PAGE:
Dessert Masters judge calls out Zumbo for using 'illegal' ingredient

'This is a more dangerous plate than you thought.'

He’s known for pushing the boundaries of creativity in the kitchen, but Monday night’s episode of Dessert Masters saw Adriano Zumbo use an “illegal” ingredient in his dish.

The pastry chef, who is often referred to as ‘Australia’s Willy Wonka’, was unaware his chocolate and tonka bean dessert was “forbidden” until he presented it to the judges Amaury Guichon and Melissa Leong.

Dessert Masters’ Adriano Zumbo with his chocolate and tonka bean dessert.
Dessert Masters’ Adriano Zumbo used tonka beans in his chocolate dessert which are illegal in the US. Photos: Channel 10

“I haven’t tasted tonka in a long time,” Amaury said. “You know it’s actually illegal in the US?

“You cannot import it, you cannot find it anywhere.”

Amaury then described Zumbo’s dish as an “illegal plate”, while Melissa added: “This is a more dangerous plate than you thought”.

“I should’ve called it ‘illegal chocolate’,” Zumbo joked.


Tonka beans have a sweet, spicy flavour similar to vanilla beans with notes of almonds, cinnamon, cloves, caramel and tobacco.

While it’s available to purchase in Australia, the South American legume has been declared illegal in the US as it contains a chemical compound called coumarin which is toxic when consumed in large quantities.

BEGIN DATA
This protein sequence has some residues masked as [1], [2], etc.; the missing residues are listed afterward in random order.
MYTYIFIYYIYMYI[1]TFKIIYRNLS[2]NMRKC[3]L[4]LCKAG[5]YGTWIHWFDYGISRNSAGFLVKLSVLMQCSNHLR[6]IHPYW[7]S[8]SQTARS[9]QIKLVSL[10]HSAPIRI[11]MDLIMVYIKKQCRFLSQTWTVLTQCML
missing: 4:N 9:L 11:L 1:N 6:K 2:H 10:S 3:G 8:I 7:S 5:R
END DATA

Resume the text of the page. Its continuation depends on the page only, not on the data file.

The Food and Drug Administration (FDA) banned all foods containing coumarin in 1954 after researchers found it can cause damage to the heart and liver, and even death in extreme cases.

Despite Amaury’s comments, however, tonka beans still appear on menus in Michelin-starred restaurants across the US, and the country is the world’s biggest importer of the ingredient.

Dessert Masters’ Amaury Guichon / tonka beans.
Amaury Guichon joked that Zumbo’s dish was ‘forbidden’ because it used tonka beans. Photos: Channel 10 / Getty

'Stick to the recipe'

Tonka beans first appeared in the MasterChef kitchen in 2009 when Zumbo was a guest judge and featured the ingredient in his panna cotta recipe.

He explained at the time that tonka beans must be treated with respect because they contain coumarin, “which is an anticoagulant and in high doses it thins out the blood to the point where it is dangerous”.


“But we are talking high doses here,” he continued. “You'd have to eat a lot of them for it to be a problem and we use about a quarter of a single bean in any recipe.

“So stick to the recipe, don't go off chewing on them. You only need to shave a little bit of it in.”

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